Please join us, VIRTUALLY, for our MWRI/WIP Series, Wednesday, May 19, 2021 @ 12pm
Work-in-Progress Conference & Seminar Series
“Investigating the immune microenvironment of primary estrogen receptor positive (ER+) breast cancer”
PhD candidate, Vignali and Oesterreich Labs, Department of Immunology (PMI),
University of Pittsburgh School of Medicine
- Immunotherapy has revolutionized outcomes in several different tumor types but is relatively unsuccessful in treating ER+ breast cancer. Our project aims to dissect the immune microenvironment through multipronged approaches for assessing the type and function of infiltrating immune cell subsets in treatment-naive tumor tissue and peripheral blood from patients with ER+ invasive ductal carcinoma (IDC) and invasive lobular carcinoma (ILC), the two major histological subtypes of ER+ breast cancer. Through comprehensive global analysis of immune cells and their potential interactions, we identified macrophages and CD8 T cells as important subsets that can be potentially targeted in ER+ breast cancer to improve patient outcomes.
“Impact of SARS-CoV-2 infection in spermatogonial stem cells”
Ana Martinez Marchal, PhD.
Postdoctoral Associate. Miguel Brieño-Enriquez Lab
Magee-Womens Research Institute
- The ongoing COVID-19 pandemic, caused by severe acute respiratory syndrome coronavirus 2 (SARS-CoV-2), led to more than 126,265,724 million infected individuals and over 2,769,853 global deaths by the end of March 2021. The novel coronavirus SARS-CoV-2 is an enveloped, positive-sense, single-stranded RNA betacoronavirus of the family Coronaviridae. The main target of these virus is the lungs, but new reports about COVID-19 indicate its effects on other organs, including kidney, brain and testis. SARS-CoV-2 uses the angiotensin-converting enzyme 2 (ACE2) receptor and the transmembrane protease serine 2 (TMPRSS2) to invade human cells. Based on ACE2 and TMPRSS2 expression, the testis has been classified as being at high risk of infection by SARS-CoV-2. Indeed, patients with COVID-19 suffer from testicular discomfort, which can be associated with viral orchitis. Similarly, some studies have reported reduced testosterone levels in the serum from COVID-19 patients. These data suggest that COVID-19 could affect male reproductive function, in fact the presence of SARS-CoV-2 has been detected in the testis of some deceased patients of COVID-19 as well as in some semen samples of patients in the acute and recovery phase of COVID-19. Our preliminary analysis of the testis of 5 patients deceased due to COVID-19 and their respective controls showed increased germ cell apoptosis, micro thrombosis, and infiltration of lymphocyte CD3+. Strikingly, we observed that almost all the apoptotic cells were spermatogonial stem cells (SSCs). Non-apoptotic SSCs also displayed signs of DNA damage and oxidative stress. Using single nuclei RNA-seq, RNAscope, and immunohistochemistry, we will interrogate the effects of COVID-19 on human testis from the macroscopic presentation to the single cell, providing an important basis to understand the SSC alterations that may hamper fertility in COVID-19 survivors.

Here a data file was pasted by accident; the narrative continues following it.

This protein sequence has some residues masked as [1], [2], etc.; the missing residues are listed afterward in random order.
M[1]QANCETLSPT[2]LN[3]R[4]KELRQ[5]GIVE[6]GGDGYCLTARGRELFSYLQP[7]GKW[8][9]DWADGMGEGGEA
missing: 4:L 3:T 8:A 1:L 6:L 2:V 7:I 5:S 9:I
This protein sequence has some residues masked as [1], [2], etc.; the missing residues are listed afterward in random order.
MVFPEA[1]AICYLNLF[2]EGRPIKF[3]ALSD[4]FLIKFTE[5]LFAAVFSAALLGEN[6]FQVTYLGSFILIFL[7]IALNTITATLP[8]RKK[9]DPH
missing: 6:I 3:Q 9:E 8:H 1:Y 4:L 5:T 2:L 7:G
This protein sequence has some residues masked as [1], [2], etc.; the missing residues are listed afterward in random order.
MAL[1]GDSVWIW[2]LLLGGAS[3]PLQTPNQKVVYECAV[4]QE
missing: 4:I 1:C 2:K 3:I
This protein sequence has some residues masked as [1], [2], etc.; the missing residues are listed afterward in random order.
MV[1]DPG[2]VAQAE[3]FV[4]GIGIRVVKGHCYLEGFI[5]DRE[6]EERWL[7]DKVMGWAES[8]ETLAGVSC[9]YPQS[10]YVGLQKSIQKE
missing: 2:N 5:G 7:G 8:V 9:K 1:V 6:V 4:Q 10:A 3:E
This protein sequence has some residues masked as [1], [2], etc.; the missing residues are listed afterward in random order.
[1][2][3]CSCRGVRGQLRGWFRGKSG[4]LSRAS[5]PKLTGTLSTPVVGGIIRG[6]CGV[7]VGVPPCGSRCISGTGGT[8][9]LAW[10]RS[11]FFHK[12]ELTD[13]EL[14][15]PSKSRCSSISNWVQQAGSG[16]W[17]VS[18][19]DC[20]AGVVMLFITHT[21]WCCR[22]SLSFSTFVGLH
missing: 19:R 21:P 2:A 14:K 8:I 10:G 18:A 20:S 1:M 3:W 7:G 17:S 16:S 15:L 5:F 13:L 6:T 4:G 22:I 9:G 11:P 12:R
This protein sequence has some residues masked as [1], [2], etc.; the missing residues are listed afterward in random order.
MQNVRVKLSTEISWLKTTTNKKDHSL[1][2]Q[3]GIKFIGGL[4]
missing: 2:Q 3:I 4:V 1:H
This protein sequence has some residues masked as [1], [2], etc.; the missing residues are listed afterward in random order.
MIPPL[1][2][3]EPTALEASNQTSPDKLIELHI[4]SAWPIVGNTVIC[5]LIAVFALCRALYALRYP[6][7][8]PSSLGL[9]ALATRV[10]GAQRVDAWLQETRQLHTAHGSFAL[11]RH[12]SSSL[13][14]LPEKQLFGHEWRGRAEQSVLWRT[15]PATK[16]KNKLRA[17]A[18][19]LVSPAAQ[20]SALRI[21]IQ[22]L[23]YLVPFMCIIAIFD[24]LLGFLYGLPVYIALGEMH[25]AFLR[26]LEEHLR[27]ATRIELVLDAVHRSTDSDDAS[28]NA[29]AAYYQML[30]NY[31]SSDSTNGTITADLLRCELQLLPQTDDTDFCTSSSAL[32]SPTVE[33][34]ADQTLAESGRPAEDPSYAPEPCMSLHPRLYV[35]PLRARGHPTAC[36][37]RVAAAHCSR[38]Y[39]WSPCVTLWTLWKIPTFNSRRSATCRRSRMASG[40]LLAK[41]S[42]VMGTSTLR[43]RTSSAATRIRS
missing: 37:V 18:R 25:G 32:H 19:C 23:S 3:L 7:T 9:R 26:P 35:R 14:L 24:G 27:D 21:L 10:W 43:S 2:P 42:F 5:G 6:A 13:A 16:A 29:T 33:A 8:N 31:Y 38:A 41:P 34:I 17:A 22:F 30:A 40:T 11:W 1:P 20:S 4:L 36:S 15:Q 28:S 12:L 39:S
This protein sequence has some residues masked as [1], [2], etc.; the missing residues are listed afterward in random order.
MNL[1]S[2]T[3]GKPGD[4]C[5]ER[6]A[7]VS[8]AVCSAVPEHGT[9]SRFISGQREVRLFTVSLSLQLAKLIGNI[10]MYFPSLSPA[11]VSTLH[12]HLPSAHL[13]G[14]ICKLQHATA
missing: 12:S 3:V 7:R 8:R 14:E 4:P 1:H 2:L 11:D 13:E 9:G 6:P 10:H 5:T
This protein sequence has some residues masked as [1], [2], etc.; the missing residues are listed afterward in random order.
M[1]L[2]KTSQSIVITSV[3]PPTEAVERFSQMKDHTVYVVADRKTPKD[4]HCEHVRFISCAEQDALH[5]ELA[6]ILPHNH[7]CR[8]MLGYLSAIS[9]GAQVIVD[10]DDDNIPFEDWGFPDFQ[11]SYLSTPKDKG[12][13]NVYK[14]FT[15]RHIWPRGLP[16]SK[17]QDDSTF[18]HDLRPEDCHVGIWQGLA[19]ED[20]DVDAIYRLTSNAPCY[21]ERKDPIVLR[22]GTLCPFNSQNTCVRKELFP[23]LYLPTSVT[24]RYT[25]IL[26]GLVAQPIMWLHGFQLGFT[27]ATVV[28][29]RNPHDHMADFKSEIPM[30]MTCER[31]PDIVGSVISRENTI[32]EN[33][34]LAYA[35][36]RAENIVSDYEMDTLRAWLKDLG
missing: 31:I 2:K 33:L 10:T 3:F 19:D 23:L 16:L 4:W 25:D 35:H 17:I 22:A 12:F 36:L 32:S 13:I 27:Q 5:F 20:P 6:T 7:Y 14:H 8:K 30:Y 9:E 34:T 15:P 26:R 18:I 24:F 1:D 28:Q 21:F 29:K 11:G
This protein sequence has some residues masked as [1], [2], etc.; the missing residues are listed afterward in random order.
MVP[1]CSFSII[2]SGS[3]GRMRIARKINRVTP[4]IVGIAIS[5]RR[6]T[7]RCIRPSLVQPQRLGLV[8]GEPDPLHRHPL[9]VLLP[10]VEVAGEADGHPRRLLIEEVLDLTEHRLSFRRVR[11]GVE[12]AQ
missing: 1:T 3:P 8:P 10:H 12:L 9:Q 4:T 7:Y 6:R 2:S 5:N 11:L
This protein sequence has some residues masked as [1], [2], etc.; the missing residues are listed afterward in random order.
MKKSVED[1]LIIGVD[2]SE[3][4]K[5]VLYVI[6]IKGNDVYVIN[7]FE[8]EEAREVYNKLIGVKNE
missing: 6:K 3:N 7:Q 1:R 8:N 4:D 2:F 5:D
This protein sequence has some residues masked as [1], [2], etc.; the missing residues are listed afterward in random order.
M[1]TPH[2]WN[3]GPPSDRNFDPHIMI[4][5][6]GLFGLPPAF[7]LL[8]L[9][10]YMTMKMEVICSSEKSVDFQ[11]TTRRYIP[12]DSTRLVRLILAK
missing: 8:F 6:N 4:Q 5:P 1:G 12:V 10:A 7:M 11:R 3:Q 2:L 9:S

Date: Wednesday, May 19, 2021
Time: 12:00 to 1:00 PM
Location: VIRTUALLY–Magee-Women’s Research Institute, Conference Center, 1st Floor
For program questions, please contact Dr. Mellissa Mann @ 412-641-7950.
CME and CEU credits can be earned by attending WIP and providing required information.